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Barry Willis  |  Dec 22, 2002  |  0 comments

Philips Electronics has thrown its weight behind "SmartRight," a digital content copy-protection technology developed by Thomson Multimedia, according to mid-December reports from Paris and Geneva. Originally called XCA, SmartRight is a smart-card–based technique that could allay Hollywood's fears about offering hit movies over the Internet or via high-definition broadcasts.

HT Staff  |  Dec 19, 2002  |  0 comments
In January, football fans will get an unprecedented opportunity to explore high-definition television thanks to an agreement reached December 20 between CBS Television and Thomson Multimedia's RCA division. The partners have signed a deal for sponsorship of American Football Conference Divisional Playoff games on January 11 and 12, 2003, and the AFC Championship game on January 19, 2003.
 |  Dec 15, 2002  |  0 comments

One of high definition TV's biggest draws will grow even more compelling thanks to a recent agreement between the <A HREF="">National Football League</A> and <A HREF="">DirecTV, Inc</A>.

Barry Willis  |  Dec 15, 2002  |  0 comments

One of HDTV's strongest supporters could pull away if an effective copy-protection system isn't in place by next year.

Robert Deutsch  |  Dec 15, 2002  |  0 comments

<I>Voices of Paige O'Hara, Robby Benson, Angela Lansbury, Jerry Orbach, David Ogden Stiers. Directed by Kirk Wise and Gary Trousdale. Aspect ratio: 1.85:1 (anamorphic). Dolby Digital 5.1 (English), Dolby Digital 5.1 (French). Two DVDs. 90 minutes. 1991. Walt Disney Video 786936171631. G. $29.98</I>

Barry Willis  |  Dec 15, 2002  |  0 comments

<A HREF="">EchoStar Communications Corporation</A>'s long campaign to acquire competitor <A HREF="">DirecTV Inc.</A> is finally over.

 |  Dec 15, 2002  |  0 comments

Joel Brinkley notes that, although not quite as thin as a plasma screen, the <A HREF="">Zenith D60WLCD HD-ready rear-projection LCD television</A> is only 17" deep and costs a fraction of its flat cousin's price. JB uncovers its strengths and weaknesses.

HT Staff  |  Dec 13, 2002  |  0 comments
Once the rarefied domain of specialty electronics retailers, home theater is going discount. Big-box discount chains like K-Mart, Wal-Mart, Inc. and Target Stores have seen their revenues surge since adding digital televisions and related products to their inventories.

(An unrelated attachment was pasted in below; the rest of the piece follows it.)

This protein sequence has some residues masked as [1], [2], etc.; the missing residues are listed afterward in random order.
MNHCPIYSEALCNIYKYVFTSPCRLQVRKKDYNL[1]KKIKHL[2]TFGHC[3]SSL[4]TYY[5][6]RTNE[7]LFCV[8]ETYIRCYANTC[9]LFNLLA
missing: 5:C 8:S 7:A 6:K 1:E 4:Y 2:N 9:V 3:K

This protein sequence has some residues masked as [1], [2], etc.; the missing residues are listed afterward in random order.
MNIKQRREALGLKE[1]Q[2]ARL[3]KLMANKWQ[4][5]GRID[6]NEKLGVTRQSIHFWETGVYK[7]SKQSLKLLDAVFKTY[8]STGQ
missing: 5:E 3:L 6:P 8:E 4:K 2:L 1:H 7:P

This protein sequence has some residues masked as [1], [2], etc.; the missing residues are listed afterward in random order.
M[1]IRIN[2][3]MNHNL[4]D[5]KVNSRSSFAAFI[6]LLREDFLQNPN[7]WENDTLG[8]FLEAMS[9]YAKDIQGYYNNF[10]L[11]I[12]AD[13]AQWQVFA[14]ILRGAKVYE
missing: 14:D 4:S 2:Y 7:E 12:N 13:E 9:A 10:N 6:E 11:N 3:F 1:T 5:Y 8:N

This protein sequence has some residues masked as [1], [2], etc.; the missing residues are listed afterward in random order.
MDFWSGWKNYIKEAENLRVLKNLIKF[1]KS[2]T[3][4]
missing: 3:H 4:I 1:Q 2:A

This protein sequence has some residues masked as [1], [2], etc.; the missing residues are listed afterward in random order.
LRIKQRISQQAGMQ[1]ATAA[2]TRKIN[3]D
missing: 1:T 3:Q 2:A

Thomas J. Norton  |  Dec 08, 2002  |  0 comments

<I>William Shatner, Leonard Nimoy, DeForest Kelley, James Doohan, Walter Koenig, George Takei, Nichelle Nichols, Bibi Besch, Merritt Butrick, Paul Winfield, Kirstie Allie, Ricardo Montalban. Directed by Nicolas Meyer. Aspect ratio: 2.35:1 (anamorphic). Dolby Digital 5.1, Dolby Surround (English), Stereo (French). Two discs. 116 minutes. 1982. Paramount 09117. PG. $29.99.</I>

Barry Willis  |  Dec 08, 2002  |  0 comments

The American transition to digital television may be bogged down, but eventually it will reach critical mass. That's the view of NHK president Katsuji Ebisawa.

Barry Willis  |  Dec 08, 2002  |  0 comments

Flatscreens are getting bigger and better.

 |  Dec 08, 2002  |  0 comments

A government survey of 1000 people indicates that most Americans know little or nothing about digital television. Fewer than half of those surveyed claimed to know the difference between analog and digital: 40% said they had never heard of digital television, while 43% claimed to be "somewhat aware" that a change is taking place in TV and broadcasting technology.

 |  Dec 08, 2002  |  0 comments

Fred Manteghian wires the <A HREF="">Krell DVD Standard DVD player</A> into his HT system, describing it as the first high-end player he's used with the latest Faroudja Laboratories chipset. Is it worth the $8k price tag? FM broadcasts all.

 |  Dec 01, 2002  |  0 comments

"The next best thing to being there?" Thomas J. Norton tries to find words to describe the <A HREF="">Reference Imaging CinePro 9x Elite & Teranex HDX Cinema MX CRT video projector and video processor</A>. Why such an expensive product for <I>SGHT</I>? Because, as TJN notes, "these are the products against which all others can be measured."

 |  Dec 01, 2002  |  0 comments

A red laser&ndash;based Advanced Optical Disc (AOD) format system developed by Toshiba and NEC has been chosen by the DVD Forum as the standard for next-generation high-definition DVD players. The DVD Forum will develop AOD specs and publish them in the spring, according to the Nikkei news service. NEC said it would release AOD drives for PCs next year. Toshiba plans to market AOD home recorders in 2004.